Rise in debit card, e-wallet frauds; detection rates low
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Ever since the social distancing norms were put in place in the light of the Novel Coronavirus pandemic outbreak, people have been heavily reliant on online banking procedures and card payments, which have resulted in a spurt of debit card/e-wallet frauds. According to police, there has been at least a 75 percent increase such frauds and scamsters are getting creative by the minute, using innovative methods to dupe people using a large array of fraudulent schemes.

According to a recent data by the Maharashtra State Cyber Cell, the debit card and e-wallet frauds have seen a massive spurt due to its sudden rise in usage and citizens from all walks of life now learning the process of making digital payments. The Unified Payments Interface (UPI) platform has also made an alarming effect on the cyber crime, said a senior police official.

While there were over 237 cases of UPI frauds registered in Mumbai between January and September last year, the corresponding figures for this year were more than double at 562 cases, said an official. "A similar rising trend was observed for debit/credit card fraud. The banks and police have been constantly reminding citizens to not share their bank details or OTPs with anyone in person/over the phone," said the official requesting confidentiality.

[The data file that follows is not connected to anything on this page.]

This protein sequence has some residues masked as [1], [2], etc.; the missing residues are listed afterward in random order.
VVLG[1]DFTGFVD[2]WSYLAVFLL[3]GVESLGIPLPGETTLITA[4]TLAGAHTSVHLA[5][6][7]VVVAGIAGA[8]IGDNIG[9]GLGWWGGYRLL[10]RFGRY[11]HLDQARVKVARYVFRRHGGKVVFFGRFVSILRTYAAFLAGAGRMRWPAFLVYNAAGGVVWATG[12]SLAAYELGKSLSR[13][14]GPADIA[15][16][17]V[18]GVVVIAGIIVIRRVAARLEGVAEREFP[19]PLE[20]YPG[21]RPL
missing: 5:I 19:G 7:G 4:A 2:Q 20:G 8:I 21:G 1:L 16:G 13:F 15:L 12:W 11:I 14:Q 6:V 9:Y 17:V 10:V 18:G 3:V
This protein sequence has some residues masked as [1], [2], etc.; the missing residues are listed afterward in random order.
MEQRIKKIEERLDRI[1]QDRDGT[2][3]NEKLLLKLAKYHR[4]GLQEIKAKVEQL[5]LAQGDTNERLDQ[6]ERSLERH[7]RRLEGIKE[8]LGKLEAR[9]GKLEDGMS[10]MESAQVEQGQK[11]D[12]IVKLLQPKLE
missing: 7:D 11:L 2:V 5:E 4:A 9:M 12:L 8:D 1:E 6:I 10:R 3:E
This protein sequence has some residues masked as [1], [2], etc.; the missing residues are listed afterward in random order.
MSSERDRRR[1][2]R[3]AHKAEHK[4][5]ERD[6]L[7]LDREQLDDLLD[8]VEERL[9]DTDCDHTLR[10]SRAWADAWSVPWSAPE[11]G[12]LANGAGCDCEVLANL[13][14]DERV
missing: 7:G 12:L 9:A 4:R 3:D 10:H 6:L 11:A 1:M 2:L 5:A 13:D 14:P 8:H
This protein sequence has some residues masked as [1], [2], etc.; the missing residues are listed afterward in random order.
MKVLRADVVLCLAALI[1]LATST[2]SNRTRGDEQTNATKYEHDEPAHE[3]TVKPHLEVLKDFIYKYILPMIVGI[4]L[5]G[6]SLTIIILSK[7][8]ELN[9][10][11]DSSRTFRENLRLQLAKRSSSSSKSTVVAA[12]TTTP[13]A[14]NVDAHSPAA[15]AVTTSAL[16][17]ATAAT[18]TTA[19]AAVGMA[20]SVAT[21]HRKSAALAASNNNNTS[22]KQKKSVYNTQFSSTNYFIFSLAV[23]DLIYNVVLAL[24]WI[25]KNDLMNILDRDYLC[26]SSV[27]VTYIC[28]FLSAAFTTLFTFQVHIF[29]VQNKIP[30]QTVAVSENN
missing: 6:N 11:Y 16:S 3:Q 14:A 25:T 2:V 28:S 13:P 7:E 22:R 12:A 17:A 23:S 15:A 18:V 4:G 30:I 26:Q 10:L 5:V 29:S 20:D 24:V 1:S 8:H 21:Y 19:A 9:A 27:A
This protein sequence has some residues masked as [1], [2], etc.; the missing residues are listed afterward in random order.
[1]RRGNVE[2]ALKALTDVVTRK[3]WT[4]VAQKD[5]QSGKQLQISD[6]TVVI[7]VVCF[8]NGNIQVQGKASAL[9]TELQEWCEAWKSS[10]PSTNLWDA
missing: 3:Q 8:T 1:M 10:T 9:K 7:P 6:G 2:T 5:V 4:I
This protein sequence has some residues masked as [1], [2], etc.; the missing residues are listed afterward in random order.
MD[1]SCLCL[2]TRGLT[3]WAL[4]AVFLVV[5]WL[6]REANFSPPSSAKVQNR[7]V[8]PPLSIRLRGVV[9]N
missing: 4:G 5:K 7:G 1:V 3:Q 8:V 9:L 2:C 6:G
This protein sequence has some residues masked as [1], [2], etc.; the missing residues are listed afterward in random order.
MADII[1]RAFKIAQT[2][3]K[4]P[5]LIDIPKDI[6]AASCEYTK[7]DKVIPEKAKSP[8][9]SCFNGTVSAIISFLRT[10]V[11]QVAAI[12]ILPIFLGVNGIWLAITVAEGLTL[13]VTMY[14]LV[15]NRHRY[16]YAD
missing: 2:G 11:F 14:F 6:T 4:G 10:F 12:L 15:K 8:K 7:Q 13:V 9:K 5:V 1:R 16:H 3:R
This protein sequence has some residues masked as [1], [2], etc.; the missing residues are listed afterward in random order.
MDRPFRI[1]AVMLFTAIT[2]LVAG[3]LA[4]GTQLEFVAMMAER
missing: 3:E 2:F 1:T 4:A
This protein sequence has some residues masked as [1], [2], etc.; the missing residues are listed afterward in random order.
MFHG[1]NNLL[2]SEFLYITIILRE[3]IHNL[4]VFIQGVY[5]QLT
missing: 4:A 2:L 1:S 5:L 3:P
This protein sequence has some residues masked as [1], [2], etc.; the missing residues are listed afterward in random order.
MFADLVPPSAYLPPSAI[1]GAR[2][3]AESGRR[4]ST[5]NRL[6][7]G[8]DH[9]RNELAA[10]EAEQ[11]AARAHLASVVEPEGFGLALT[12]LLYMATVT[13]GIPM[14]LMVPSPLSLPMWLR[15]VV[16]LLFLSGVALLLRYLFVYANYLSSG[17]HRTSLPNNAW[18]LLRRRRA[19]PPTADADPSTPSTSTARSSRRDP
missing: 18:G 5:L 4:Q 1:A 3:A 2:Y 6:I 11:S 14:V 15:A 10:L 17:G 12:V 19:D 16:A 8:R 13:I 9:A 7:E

The expert said, once the user clicks on the phishing links, they are taken to a fake website which is identical to the original one and seeks the user's bank account details. Once the user enters their bank details like account number, consumer ID for net banking and password, the fraudsters immediately note those numbers and use it to siphon off money.

The pandemic induced lockdown had compelled people to make digital payments and use their debit/credit card more than often for any purchases considering the threat of virus transmission. This situation sadly paved way for a number of cyber frauds which preyed on every scheme, offer that was put in place for citizen relief and turned it into a scam.

Elaborating on the same, a cyber expert claimed that the fraudsters did not leave a single scheme-- right from loan deferment to PM's economic relief packages; everything was used as a click-bait to lure victims into sharing their privy banking information. Experts also worry about the low detection rate of such frauds, which lies between 3 and 7 percent for Mumbai.

Time and again, the cyber officials have appealed to the citizens to not fall prey to such tricks and no government body or official would ever ask for any privy bank details like ATM PIN, CVV or password for net banking. If one comes across any such frauds, they should immediately report to police, who will initiate a strict probe in the matter.

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